Raja Chandran from Saudi Arabia states that what happened was "terrorism to the core," which implies it was the biggest terrorist attack that could possibly happen to any nation. Raja labeled the perpetrators as culprits who should be brought to justice. It states in the letter that the hijackers should be brought to the book----which connotes the Quran. Furthermore, Raja appears to be shocked that such an act(security lapse) could take place in America, which is why he or she asks a question about how could such an organized, unprecedented terrorist act be undetected? This question is proof that he or she is confused on how such an attack could happen to America. Ingibjorg from Iceland also feels compassion for the victims and their families that lost a life or a loved one in New York and Washington, but Ingibjorg provides a justifiable reason to why the hijackers killed approximately 3500 individuals.

In the previous letter, Raja Chandran clearly stated that their would be no reason that could justify the awful acts----Plane crashing into the World Trade Center in New York City, and the plane that crashed into the Pentagon, killing about 200 people, as well as the fourth plane that crashed into an open field that killed all the individuals on board--but Ingibjorg believes they may of had a "sufficient"objective. Ingibjorg uses the term "civilized world" to describe superior nations-who need to focus on exactly why did this incident actually occur, and what generated the "anger behind the attacks." Ingibjorg furthers his argument by holding the US policy in the Middle East accountable, for they used this as a method to gain economical and political power. The US policy in the Middle East was mainly used for manipulating to achieve supremacy, rather then to assist innocent citizens. The letter finishes off by stating that western civilization, needs to stop trying to acquire power, and focus on an alternative that can end extreme terrorism----basically Ingibjorg was saying, America was a target due to their lack of compassion to the innocent individuals they harmed just to be recognized as being a superior nation.

Overall the letters were written from individuals of different cultures, political systems and religious faiths that had distinguished opinions on September 11, 2001. The set of extracts allowed one to see that internationally our world needs to come together to find a method to form a sense of peace and happiness amongst different cultures, faiths, and nationalities, rather then concentrating on political power.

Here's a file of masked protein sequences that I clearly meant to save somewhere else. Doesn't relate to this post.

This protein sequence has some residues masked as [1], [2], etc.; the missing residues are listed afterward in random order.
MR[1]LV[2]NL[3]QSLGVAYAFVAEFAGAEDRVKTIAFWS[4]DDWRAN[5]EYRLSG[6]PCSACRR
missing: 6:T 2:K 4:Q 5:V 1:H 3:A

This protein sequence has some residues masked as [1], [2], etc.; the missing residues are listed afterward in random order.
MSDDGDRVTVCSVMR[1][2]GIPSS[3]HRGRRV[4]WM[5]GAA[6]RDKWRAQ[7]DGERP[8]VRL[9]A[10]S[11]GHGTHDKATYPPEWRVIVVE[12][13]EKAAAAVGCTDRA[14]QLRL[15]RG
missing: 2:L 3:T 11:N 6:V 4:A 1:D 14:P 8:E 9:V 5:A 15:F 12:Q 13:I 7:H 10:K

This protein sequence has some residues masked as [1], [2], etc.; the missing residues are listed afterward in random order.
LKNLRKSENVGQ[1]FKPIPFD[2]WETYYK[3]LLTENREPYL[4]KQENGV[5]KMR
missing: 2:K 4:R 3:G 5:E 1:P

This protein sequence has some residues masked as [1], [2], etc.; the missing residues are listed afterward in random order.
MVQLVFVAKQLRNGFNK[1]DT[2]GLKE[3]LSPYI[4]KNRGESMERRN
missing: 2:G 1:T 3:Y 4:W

2) The assumption of good and evil presented in articles:

Firstly, some of the letters look at this issue from a political perspective, while others tend to take an emotional approach when it came to voicing their opinion. Some of the letters suggest America is a "good" country, while others talk about the devastation America has caused other nations. This begs the question: Is America predominantly a "good" country, who assists other nations in a positive way? Or is America an "evil" country who caused other nations harm, which is why this brutal attack happened? The assumption of what's good and evil in the article basically derives from a religious standpoint. Majority of the individuals who wrote the letters, perceive America as the "victim", rather then the enemy, due to them being the ones who suffered. It's not only against the law, but it's a crucial sin-"Not to Murder"-which is exactly what the hijackers did. This makes America appear as a "good" nation, while the terrorists emerge as "evil". This somewhat influenced the perspectives of the individuals, since they view the hijackers as culprits who "murdered", but not as individuals who were angered by the treatment they received from America.